The sun has set on another academic year, Columbia's 247th, one that began with the visits of a number of world leaders, including the heads of six nations, and ended with former vice-president Al Gore teaching the last of his eight classes at the Graduate School of Journalism.
It was a year during which Columbia also welcomed three new senior administrators: Vice President for Health and Biomedical Sciences Gerald D. Fischbach, Lamont-Doherty Director G. Michael Purdy and President of Biosphere 2 Barry Osmond. And Columbia celebrated University Professor Eric Kandel's Nobel Prize, Columbia's 62nd recipient; the conclusion of University's nearly $3-billion fundraising campaign, and the completion of a new residential hall.
But 2000-01 was also a time of transition. Columbians were taken by surprise upon hearing that George Rupp, who has been president of the University since 1993, decided to step down after the 2001-2002 academic year, which will be his ninth at Columbia.
During his tenure, virtually every undergraduate, graduate and professional school has had a substantial increase in applications, and applications to Columbia College and the College's student selectivity have set record highs. The College received a record 14,070 applications this year, more than doubling the number of applications since 1993, and has reduced the percentage of applicants admitted from more than 30 percent to under 13 percent, making Columbia one of the most selective universities in the nation.
Under Rupp, the University completed one of the largest university fundraising campaigns in history, totaling almost $3 billion; increased its endowment to more than $4 billion; created 159 named professorships; expanded both the University's international presence and its links to New York City, and improved relations with the Morningside Heights, Harlem and Washington Heights communities.
Also leaving the University with legacies of distinguished accomplishment are four deans: Eduardo R. Macagno, dean of Columbia's Graduate School of Arts and Sciences, who steps down after 37 years at the University as a student, faculty member and dean; Ronald A. Feldman, after 15 years as dean of the School of Social Work; Elaine Sloan after 13 years as vice president for information services and dean of the libraries librarian, and Allan Formicola, dean of the School of Dental and Oral Surgery, after 23 years in that position.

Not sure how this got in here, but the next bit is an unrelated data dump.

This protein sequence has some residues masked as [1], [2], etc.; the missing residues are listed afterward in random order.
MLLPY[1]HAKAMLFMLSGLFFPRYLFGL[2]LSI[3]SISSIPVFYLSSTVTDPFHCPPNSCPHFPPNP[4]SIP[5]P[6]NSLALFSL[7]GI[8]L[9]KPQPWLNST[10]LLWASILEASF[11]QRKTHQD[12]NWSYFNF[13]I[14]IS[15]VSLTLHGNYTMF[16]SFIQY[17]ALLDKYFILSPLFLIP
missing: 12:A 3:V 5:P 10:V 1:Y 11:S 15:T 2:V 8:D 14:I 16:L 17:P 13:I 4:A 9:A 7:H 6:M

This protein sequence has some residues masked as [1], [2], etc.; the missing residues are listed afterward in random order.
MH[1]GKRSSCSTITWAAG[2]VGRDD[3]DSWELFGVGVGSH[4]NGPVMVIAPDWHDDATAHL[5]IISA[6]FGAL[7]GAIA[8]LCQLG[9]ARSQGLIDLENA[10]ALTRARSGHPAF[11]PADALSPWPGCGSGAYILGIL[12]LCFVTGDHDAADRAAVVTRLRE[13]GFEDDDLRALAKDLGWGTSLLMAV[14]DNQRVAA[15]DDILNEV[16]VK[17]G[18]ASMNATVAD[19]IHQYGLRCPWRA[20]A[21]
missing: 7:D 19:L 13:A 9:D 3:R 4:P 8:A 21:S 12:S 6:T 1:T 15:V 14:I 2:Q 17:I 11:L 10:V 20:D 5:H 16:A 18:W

Eric R. Kandel, University Professor of Physiology and Cell Biophysics, Psychiatry, Biochemistry and Molecular Biophysics, made headlines around the world when he was awarded the Nobel Prize in medicine. Kandel was recognized for his contributions to the field of neuroscience. His research has been essential for understanding the molecular processes of learning and memory.
Columbia sociologist Duncan Watts received the Faculty Early Career Development Award, the National Science Foundation's most prestigious award for junior faculty members.
Teodolinda Barolini, GSAS'78, Lorenzo Da Ponte Professor of Italian, and Andrew Delbanco, Julian Calrence Levi Professor in the Humanities, were elected to the American Academy of Arts and Sciences.
George Flynn, director of the Environmental Molecular Sciences Institute and Higgins Professor of Chemistry, was elected to the National Academy of Sciences, bringing Columbia's total membership to 27.
Lawrence D. Brown of the Mailman School of Public Health and Richard Mayeux of the College of Physicians and Surgeons were among 60 new members of the Institute of Medicine of the National Academy of Sciences.
Six Fu Foundation School of Engineering and Applied Science faculty received 2001 Faculty Early Career Awards sponsored by the National Science Foundation. The award, which honors outstanding scientists and engineers who are in the early stages of establishing their research careers, went to computer scientists William Noble Grundy and Jason Nieh, chemical engineer Rastislav Levicky, civil engineers Hoe I. Ling and Garud Iyengar and Jay Sethuraman of the department of industrial engineering and operations research.
University Trustees added three new University Professors, Columbia's highest faculty rank. They are Biochemistry Professor Wayne Hendrickson, and Economics Professors Jagdish Bhagwati and Robert Mundell, a Nobel laureate.
Tom Goldstein, dean of the Journalism School, became the first Henry R. Luce Professor of Journalism.
Six of Columbia University faculty members and alumni swept the New York City Mayor's Awards for Science and Technology. They are Horst Stormer, the Nobel Prize winning physicist, and Janet Conrad, also a physicist; Professor Angela Christiano of the College of Physicians and Surgeons; John Noble Wilford, NewYork Times science correspondent and Journalism alumnus; Dominick Purpura, dean of the Albert Einstein College of Medicine and College and Gerald Cohen, founder and chief executive officer of Information Builders Inc., an Engineering alumnus.
And School of the Arts Film Professor James Schamus was honored by the Academy of Motion Picture Arts and Sciences for his work as executive producer of the film "Crouching Tiger, Hidden Dragon."